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James Caldwell: The Soldier’s Parson

Lead: When his troops ran out of wadding for their weapons, James Caldwell found a musical substitute.

Intro.: "A Moment in Time" with Dan Roberts

Content: At the time of the Revolution much leadership on the side of independence came from clergymen. In the middle colonies many Presbyterian pastors were in the vanguard of the Patriot cause. One of them was James Caldwell. Virginia born and Princeton educated Pastor Caldwell was chaplain of the 3rd N.J. Regiment. His enthusiasm for the Patriot cause earned him the love of his troops, but much resentment as well. Both his home and church at Elizabethtown, N.J. were burned by Tories raiding parties.


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Henry’s Wives: Katherine Howard

Lead: Of the wives of Henry VIII, the teenaged Katherine Howard was the least prepared for the task. She paid for it with her head.

Intro.: "A Moment in Time" with Dan Roberts.

Content: Most probably Katherine Howard did not come to Henry's bed as a virgin. The king was then nearly fifty, freshly divorced from the disappointing Anne of Cleaves, extremely fat, with ulcerated legs, in short no great catch. But he was the King of England and when in the spring of 1640 he noticed Katherine, one of Anne's former ladies-in-waiting, he was enchanted. She was everything the German Queen was not and he fell head over heels in love. His first two wives had been set aside because they did not give him a male heir. When that was accomplished by Jane Seymour just before her death, Henry's dynastic needs were not as severe He could return to diplomatic concerns in the search for a Queen. He needed an ally in Lutheran Germany as a counterweight to Catholic Spain and France and chose Anne, sister of the Duke of the German Duchy of Cleaves. They never quite got along and six months later Henry was ready to move on and ripe for the romantic and exciting young Katherine Howard.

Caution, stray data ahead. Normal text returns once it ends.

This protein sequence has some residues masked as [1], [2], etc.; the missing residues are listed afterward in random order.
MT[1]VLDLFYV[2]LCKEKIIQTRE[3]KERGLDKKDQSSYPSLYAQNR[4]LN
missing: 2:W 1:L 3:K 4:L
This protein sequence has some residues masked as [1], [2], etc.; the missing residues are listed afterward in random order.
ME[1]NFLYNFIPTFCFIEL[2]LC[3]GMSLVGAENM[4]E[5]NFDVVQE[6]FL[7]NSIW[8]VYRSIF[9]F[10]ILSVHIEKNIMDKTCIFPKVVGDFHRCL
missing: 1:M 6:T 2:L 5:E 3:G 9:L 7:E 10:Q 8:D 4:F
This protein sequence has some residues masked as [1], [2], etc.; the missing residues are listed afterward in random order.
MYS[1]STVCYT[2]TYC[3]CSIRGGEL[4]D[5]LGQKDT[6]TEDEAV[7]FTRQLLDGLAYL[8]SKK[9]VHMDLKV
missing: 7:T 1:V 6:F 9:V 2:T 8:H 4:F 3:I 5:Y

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Henry’s Wives: Jane Seymour

Lead: The third wife of Henry VIII delivered him the great desire of his life - a son.

Intro.: "A Moment in Time" with Dan Roberts.

Content: Though fascinated at first with the vivacious and exciting Anne Bolyn, Henry began to tire of her soon after their marriage. With her inability to produce a male heir to continue the King's line her position was even more perilous. Late in 1535 the royal eye in its continual wandering lighted on a member of the Queen's entourage, Jane Seymor. At twenty-six, she was the eldest female among ten children of Sir John Seymor a wealthy land owner whose home Wolf Hall was in Wiltshire in southwestern England. They were a court family and Jane had been around for some years before she attracted the king's attention.

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Leadership: Wilma Mankiller

Lead: Leadership often comes from the most unlikely persons. In 1985 Wilma Mankiller became the first female chief of a major Indian tribe. Her leadership style and methods were quiet but very effective.

Intro.: A Moment in Time with Dan Roberts.

Content: Mankiller was one of eleven children born in Tahlequah, Oklahoma in 1945. She was named for a Cherokee ancestor, a high-ranking warrior of ancient lineage. Wilma grew up in rural, impoverished Mankiller Flats on land given to her paternal grandfather in 1907 when Oklahoma achieved statehood. In the mid-1950s drought and the attending failure of their farm forced the family to move to San Francisco as part of the Bureau of Indian Affairs Relocation Program. This program was established to help resettle poor rural Native Americans in an urban setting.